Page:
As you already know, "The Well of Lost Plots" is the 3rd book in the "Thursday Next" series. After reading the first two awesome books in the series, you might think that there is no way the author can surprise you again... However, if you were to think that you would be very wrong, because Jasper Fforde does it again :)
At the end of "Lost in a good book" we left Thursday pregnant, with a husband eradicated at the age of two, and followed by the Goliath Corporation (who wanted her skills to jump into books). She was in urgent need of a hiding place, at least until her son was born and she could begin again her efforts to un-eradicate her husband. As a consequence, she decided to "get lost in a good book", more specifically in a B novel in the Well of Lost Plots, in order to get some deserved rest.
Did I say rest?. Well, at least that is what she expected to get, but with her temporary job at Jurisfiction, an assassin killing Jurisfiction agents and grammasites all over the place, getting some rest won't be easy. On top of all that, Thursday must face the very real risk that "Caversham Heights" (the B novel where she is staying for a year thanks to the Character Exchange Program) will be scraped, and deal with an enemy that she thought was left behind in the "real" world: Aornis Hades.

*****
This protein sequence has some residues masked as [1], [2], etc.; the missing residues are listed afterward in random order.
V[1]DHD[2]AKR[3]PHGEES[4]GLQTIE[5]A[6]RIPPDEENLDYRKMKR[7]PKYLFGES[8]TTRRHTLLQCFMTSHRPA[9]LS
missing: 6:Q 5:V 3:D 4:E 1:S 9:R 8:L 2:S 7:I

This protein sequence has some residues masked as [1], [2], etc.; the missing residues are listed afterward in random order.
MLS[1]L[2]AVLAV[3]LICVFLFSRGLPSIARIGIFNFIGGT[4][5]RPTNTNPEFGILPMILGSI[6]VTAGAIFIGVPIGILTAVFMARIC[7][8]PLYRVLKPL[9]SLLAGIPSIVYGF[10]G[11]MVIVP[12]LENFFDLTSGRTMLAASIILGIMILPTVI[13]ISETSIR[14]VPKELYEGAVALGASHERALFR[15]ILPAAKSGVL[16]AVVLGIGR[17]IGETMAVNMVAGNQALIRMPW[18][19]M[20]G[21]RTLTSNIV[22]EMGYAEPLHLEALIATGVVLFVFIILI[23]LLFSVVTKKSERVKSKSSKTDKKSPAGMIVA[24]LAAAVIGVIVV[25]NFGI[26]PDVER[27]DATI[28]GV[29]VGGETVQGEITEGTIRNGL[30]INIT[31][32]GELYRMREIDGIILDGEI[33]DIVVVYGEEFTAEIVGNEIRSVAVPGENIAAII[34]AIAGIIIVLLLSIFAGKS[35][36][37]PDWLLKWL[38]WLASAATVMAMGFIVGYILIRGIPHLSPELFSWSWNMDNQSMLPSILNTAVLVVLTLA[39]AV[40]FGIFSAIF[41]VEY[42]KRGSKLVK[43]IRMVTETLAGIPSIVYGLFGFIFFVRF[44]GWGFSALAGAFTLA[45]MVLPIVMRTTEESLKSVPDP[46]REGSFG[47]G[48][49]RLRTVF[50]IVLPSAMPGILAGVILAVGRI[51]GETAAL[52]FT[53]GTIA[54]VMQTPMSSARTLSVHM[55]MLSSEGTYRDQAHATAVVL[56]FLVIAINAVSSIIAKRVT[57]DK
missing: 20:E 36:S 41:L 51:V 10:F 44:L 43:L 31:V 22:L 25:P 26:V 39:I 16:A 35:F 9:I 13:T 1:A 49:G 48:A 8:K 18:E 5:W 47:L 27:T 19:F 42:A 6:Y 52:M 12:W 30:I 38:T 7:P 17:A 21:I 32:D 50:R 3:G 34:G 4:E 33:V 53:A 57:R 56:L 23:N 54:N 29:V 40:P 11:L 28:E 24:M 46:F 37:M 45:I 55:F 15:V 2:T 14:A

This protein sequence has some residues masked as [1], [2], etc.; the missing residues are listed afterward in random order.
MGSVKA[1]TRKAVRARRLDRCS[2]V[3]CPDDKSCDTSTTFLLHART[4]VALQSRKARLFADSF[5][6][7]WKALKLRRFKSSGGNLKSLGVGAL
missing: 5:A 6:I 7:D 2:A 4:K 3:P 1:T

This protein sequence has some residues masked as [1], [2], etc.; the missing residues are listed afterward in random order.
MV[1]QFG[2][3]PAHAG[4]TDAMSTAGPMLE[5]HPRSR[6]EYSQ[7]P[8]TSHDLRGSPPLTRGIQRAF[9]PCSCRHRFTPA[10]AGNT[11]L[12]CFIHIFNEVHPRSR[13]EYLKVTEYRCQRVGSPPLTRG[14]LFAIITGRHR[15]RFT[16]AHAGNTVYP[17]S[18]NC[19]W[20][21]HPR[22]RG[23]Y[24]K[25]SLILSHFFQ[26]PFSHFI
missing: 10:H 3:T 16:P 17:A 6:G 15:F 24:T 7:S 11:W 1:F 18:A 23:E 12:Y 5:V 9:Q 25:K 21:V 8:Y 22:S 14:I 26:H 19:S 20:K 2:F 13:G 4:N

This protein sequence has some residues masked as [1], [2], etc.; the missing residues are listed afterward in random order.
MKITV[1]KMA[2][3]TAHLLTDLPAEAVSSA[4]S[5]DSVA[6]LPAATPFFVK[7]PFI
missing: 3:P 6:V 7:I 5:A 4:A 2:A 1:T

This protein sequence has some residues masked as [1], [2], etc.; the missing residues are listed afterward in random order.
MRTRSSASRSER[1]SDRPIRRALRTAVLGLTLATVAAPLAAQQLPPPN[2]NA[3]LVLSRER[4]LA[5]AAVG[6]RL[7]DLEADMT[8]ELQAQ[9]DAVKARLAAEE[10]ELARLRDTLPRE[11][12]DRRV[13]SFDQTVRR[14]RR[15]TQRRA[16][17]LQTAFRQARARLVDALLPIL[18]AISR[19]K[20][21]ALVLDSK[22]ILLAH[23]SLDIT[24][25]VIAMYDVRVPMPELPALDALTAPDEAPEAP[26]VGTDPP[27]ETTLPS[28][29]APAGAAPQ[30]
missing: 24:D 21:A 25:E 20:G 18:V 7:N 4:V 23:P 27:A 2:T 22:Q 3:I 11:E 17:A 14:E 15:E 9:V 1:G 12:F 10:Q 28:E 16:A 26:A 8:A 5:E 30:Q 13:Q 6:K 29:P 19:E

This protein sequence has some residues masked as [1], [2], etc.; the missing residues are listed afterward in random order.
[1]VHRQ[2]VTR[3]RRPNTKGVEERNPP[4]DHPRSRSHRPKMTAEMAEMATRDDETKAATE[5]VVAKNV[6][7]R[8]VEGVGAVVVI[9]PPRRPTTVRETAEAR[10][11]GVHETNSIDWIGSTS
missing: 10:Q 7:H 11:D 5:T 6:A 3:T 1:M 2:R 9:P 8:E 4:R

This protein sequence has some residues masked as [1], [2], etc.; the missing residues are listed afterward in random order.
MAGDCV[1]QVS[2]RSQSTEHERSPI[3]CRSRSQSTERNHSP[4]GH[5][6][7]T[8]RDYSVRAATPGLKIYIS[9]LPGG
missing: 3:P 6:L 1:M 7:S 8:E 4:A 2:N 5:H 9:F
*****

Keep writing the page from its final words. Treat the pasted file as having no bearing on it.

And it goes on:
As you can see, the "Well of Lost Plots" is likely to be everything but boring... You will meet again some old friends (for example Miss Havisham), and get to know new ones. But beware: there is a traitor among the people Thursday knows and likes. And where is Godot?. Why doesn't he appear?.